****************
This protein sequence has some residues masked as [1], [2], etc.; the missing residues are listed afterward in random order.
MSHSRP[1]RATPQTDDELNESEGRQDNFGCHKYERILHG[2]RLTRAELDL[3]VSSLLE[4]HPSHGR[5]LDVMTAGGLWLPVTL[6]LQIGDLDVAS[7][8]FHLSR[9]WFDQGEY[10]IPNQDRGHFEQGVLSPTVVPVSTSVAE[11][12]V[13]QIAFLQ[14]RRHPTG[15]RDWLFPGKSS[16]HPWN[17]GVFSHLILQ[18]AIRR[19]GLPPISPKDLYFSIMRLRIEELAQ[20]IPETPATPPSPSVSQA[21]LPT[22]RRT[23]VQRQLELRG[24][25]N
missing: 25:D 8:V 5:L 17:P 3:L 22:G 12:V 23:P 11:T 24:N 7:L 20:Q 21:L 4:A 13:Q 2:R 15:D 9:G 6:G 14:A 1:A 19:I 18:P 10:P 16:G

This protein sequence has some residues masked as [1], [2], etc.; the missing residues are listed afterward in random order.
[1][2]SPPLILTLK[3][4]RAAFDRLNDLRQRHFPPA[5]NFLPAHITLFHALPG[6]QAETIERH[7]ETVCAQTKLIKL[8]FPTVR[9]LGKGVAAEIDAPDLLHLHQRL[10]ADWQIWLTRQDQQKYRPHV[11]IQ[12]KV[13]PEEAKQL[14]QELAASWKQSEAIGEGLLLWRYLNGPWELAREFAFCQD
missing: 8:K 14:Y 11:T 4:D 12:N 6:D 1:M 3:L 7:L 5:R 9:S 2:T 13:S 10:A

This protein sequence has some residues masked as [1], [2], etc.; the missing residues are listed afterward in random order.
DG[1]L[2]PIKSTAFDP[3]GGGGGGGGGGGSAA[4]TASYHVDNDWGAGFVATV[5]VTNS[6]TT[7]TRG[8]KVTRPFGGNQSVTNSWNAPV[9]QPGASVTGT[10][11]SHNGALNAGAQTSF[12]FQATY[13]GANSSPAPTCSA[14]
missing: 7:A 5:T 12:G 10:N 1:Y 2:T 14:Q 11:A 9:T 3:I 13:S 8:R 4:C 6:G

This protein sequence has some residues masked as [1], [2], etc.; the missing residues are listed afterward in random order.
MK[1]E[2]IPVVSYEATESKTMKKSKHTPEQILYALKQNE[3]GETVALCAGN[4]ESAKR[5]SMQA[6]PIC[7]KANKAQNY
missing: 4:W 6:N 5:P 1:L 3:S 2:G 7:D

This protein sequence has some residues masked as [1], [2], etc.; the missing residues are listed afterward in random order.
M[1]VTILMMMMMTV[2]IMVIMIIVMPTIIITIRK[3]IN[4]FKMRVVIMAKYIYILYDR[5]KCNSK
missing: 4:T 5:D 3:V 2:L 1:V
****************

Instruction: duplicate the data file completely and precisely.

This protein sequence has some residues masked as [1], [2], etc.; the missing residues are listed afterward in random order.
MSHSRP[1]RATPQTDDELNESEGRQDNFGCHKYERILHG[2]RLTRAELDL[3]VSSLLE[4]HPSHGR[5]LDVMTAGGLWLPVTL[6]LQIGDLDVAS[7][8]FHLSR[9]WFDQGEY[10]IPNQDRGHFEQGVLSPTVVPVSTSVAE[11][12]V[13]QIAFLQ[14]RRHPTG[15]RDWLFPGKSS[16]HPWN[17]GVFSHLILQ[18]AIRR[19]GLPPISPKDLYFSIMRLRIEELAQ[20]IPETPATPPSPSVSQA[21]LPT[22]RRT[23]VQRQLELRG[24][25]N
missing: 25:D 8:V 5:L 17:P 3:L 22:G 12:V 23:P 11:T 24:N 7:L 20:Q 21:L 4:A 13:Q 2:R 15:D 9:G 6:G 14:A 1:A 19:I 18:P 10:P 16:G

This protein sequence has some residues masked as [1], [2], etc.; the missing residues are listed afterward in random order.
[1][2]SPPLILTLK[3][4]RAAFDRLNDLRQRHFPPA[5]NFLPAHITLFHALPG[6]QAETIERH[7]ETVCAQTKLIKL[8]FPTVR[9]LGKGVAAEIDAPDLLHLHQRL[10]ADWQIWLTRQDQQKYRPHV[11]IQ[12]KV[13]PEEAKQL[14]QELAASWKQSEAIGEGLLLWRYLNGPWELAREFAFCQD
missing: 8:K 14:Y 11:T 4:D 12:N 6:D 1:M 3:L 7:L 5:R 9:S 2:T 13:S 10:A

This protein sequence has some residues masked as [1], [2], etc.; the missing residues are listed afterward in random order.
DG[1]L[2]PIKSTAFDP[3]GGGGGGGGGGGSAA[4]TASYHVDNDWGAGFVATV[5]VTNS[6]TT[7]TRG[8]KVTRPFGGNQSVTNSWNAPV[9]QPGASVTGT[10][11]SHNGALNAGAQTSF[12]FQATY[13]GANSSPAPTCSA[14]
missing: 7:A 5:T 12:G 10:N 1:Y 2:T 14:Q 11:A 9:T 3:I 13:S 8:R 4:C 6:G

This protein sequence has some residues masked as [1], [2], etc.; the missing residues are listed afterward in random order.
MK[1]E[2]IPVVSYEATESKTMKKSKHTPEQILYALKQNE[3]GETVALCAGN[4]ESAKR[5]SMQA[6]PIC[7]KANKAQNY
missing: 4:W 6:N 5:P 1:L 3:S 2:G 7:D

This protein sequence has some residues masked as [1], [2], etc.; the missing residues are listed afterward in random order.
M[1]VTILMMMMMTV[2]IMVIMIIVMPTIIITIRK[3]IN[4]FKMRVVIMAKYIYILYDR[5]KCNSK
missing: 4:T 5:D 3:V 2:L 1:V